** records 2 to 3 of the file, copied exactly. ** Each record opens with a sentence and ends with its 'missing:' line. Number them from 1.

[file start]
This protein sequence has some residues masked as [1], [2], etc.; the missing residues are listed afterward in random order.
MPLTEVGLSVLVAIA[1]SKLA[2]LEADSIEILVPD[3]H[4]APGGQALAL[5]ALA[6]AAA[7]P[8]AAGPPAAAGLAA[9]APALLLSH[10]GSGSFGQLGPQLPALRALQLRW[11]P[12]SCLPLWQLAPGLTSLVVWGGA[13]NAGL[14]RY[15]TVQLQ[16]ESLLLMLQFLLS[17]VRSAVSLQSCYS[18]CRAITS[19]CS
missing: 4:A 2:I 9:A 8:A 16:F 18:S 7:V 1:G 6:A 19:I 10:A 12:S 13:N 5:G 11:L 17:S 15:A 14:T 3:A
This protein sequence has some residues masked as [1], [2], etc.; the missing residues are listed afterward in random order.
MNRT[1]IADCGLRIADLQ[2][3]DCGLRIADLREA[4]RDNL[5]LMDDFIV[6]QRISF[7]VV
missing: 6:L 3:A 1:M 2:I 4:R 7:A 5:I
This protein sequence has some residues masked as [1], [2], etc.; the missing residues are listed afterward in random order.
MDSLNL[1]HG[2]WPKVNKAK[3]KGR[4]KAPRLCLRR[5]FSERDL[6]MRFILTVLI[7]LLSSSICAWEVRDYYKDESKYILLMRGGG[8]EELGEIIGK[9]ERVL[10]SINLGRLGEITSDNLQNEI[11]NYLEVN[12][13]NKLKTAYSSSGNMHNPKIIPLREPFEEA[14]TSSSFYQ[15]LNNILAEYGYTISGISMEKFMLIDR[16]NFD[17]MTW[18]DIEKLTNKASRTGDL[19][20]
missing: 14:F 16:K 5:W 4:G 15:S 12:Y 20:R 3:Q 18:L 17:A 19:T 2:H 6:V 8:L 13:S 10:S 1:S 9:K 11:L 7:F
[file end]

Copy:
This protein sequence has some residues masked as [1], [2], etc.; the missing residues are listed afterward in random order.
MNRT[1]IADCGLRIADLQ[2][3]DCGLRIADLREA[4]RDNL[5]LMDDFIV[6]QRISF[7]VV
missing: 6:L 3:A 1:M 2:I 4:R 7:A 5:I
This protein sequence has some residues masked as [1], [2], etc.; the missing residues are listed afterward in random order.
MDSLNL[1]HG[2]WPKVNKAK[3]KGR[4]KAPRLCLRR[5]FSERDL[6]MRFILTVLI[7]LLSSSICAWEVRDYYKDESKYILLMRGGG[8]EELGEIIGK[9]ERVL[10]SINLGRLGEITSDNLQNEI[11]NYLEVN[12][13]NKLKTAYSSSGNMHNPKIIPLREPFEEA[14]TSSSFYQ[15]LNNILAEYGYTISGISMEKFMLIDR[16]NFD[17]MTW[18]DIEKLTNKASRTGDL[19][20]
missing: 14:F 16:K 5:W 4:G 15:S 12:Y 20:R 3:Q 18:L 17:A 19:T 2:H 6:V 8:L 13:S 10:S 1:S 9:K 11:L 7:F